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Key Concepts

  • Metastatic disease to the lung is the second-most common pulmonary malignancy, affecting 20 to 54 percent of patients with cancer. A subset of patients with metastatic disease present with disease confined to the lung. Complete resection of this pulmonary burden of disease can result in 5-year survival rates as high as 40 to 50 percent.

  • Pulmonary metastases are typically found on surveillance imaging. Very rarely are patients symptomatic with cough, pain, hemoptysis, or dyspnea.

  • Helical, thin-sliced computed tomography is the gold standard for detecting pulmonary metastases. Pulmonary nodules as small as 3 mm can be detected with a sensitivity as high as 75 percent.

  • Treatment options for secondary pulmonary malignancies include systemic chemotherapy, isolated lung perfusion or suffusion, radiofrequency ablation, stereotactic body radiation therapy, and surgical resection.

    • Isolated lung perfusion (ILuP) and suffusion are investigational and should be restricted to institutions with active research protocols.

    • The application of radiofrequency ablation (RFA) and stereotactic body radiation therapy (SBRT) is limited by the size and location of the nodule. These modalities are typically reserved for patients who are poor operative candidates or who refuse surgery.

    • Pulmonary metastasectomy is the treatment of choice for patients with metastatic colon cancer, renal cell carcinoma, sarcoma, melanoma, and nonseminomatous germ cell tumor. Surgery should also be considered for select patients with metastatic breast and head and neck cancer.

  • Patients considered for pulmonary metastasectomy should meet the following criteria:

    • Primary site of disease is controlled or controllable.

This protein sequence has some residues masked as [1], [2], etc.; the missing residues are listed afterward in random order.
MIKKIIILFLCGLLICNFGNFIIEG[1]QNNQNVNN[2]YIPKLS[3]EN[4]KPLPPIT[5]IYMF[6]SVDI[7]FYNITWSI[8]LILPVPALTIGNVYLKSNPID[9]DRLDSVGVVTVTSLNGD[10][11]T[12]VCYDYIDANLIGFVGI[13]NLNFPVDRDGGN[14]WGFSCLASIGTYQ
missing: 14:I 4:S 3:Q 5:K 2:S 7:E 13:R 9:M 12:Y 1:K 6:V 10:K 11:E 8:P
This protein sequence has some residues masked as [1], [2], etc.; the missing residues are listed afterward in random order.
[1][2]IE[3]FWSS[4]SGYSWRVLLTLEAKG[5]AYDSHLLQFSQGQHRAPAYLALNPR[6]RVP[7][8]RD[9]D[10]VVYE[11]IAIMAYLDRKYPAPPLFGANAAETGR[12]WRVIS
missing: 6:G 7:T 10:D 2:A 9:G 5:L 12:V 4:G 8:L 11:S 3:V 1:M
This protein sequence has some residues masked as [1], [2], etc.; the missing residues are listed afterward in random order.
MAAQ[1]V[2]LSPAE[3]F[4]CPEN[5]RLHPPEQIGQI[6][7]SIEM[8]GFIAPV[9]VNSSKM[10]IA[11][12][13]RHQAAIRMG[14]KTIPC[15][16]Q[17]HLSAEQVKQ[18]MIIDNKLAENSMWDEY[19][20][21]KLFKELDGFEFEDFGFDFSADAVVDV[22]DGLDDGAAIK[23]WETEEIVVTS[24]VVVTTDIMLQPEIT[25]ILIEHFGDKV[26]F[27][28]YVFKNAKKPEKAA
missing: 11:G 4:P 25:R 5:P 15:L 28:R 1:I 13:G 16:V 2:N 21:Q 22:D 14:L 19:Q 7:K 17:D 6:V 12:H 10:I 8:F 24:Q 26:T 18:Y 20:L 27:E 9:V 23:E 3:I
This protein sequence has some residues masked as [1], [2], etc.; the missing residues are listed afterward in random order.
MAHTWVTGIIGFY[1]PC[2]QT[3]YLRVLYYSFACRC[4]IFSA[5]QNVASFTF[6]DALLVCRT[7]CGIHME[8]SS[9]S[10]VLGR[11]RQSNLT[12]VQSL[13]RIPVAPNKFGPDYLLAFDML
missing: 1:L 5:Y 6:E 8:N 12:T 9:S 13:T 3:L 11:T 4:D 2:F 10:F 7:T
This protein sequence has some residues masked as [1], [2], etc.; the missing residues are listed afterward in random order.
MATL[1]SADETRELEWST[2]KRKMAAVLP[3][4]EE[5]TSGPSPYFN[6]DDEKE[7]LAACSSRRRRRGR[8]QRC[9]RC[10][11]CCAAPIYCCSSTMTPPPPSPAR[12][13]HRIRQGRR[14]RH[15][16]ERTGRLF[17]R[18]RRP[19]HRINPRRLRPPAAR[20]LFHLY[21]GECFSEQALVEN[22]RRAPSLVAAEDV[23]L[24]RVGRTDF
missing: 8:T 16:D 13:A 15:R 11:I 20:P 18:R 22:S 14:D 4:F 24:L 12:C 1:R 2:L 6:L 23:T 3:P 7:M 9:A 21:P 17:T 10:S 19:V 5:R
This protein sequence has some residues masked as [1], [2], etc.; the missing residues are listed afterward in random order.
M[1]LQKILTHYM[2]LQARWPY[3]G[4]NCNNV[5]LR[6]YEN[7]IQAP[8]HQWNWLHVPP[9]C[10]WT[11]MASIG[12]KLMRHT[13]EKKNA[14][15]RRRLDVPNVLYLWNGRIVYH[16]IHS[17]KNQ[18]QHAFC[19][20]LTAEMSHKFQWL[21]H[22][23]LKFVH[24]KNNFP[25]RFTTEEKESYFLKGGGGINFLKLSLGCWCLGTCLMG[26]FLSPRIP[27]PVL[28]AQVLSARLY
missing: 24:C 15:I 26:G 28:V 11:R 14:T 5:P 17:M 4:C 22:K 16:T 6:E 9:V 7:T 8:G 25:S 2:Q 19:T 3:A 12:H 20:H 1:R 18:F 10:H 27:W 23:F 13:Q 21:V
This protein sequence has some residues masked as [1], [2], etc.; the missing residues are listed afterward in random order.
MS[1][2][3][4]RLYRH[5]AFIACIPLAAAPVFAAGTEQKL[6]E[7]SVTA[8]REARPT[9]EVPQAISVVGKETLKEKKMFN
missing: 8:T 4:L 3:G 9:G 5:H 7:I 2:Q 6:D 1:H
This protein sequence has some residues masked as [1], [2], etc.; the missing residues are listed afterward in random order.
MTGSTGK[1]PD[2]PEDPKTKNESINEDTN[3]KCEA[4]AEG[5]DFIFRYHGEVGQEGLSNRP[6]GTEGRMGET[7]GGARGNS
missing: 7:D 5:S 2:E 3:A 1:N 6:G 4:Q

• Absence of extrathoracic metastases (or, in cases of oligometastases, extrathoracic sites of metastases are controlled or controllable).

    • The patient has the pulmonary reserve to tolerate the appropriate parenchymal loss for a complete resection.

    • Mediastinal and intrathoracic lymphadenectomy is advocated.

  • Pulmonary metastasectomy is associated with the following survival rates:

    • Colorectal cancer 40 to 68 percent (5 years), renal cell carcinoma 47 to 74 percent (5 years), sarcoma 40 percent (5 years), melanoma 22 to 27 percent (5 years), and nonseminomatous germ cell tumor (NSCGT) 74 to 94 percent (5 years)

    • Pancreatic adenocarcinoma 40 percent (2 years), hepatocellular carcinoma 41 percent (5 years), breast carcinoma 35 to 80 percent (5 years), and head and neck squamous cell carcinoma 26 to 50 percent (5 years)

    • Disease-free interval, number of pulmonary metastases, and completeness of resection are significant predictors of long-term survival.


Pulmonary metastases are defined as secondary malignant tumors of the lung parenchyma or pleura. Originating from an entirely separate organ, metastatic disease to the lung is the second-most common pulmonary malignancy. Autopsy studies have demonstrated that 20 to 54 percent of patients who die with a diagnosis of cancer also have pulmonary metastases. A subset of these patients have metastases limited only to the lung. In their study of 162 sarcoma patients, Huth and Eilber reported that of the patients with recurrent disease, 88 percent had pulmonary metastases, with the lung being the sole site of disease in 72 percent.1 Similarly, Billingsley ...

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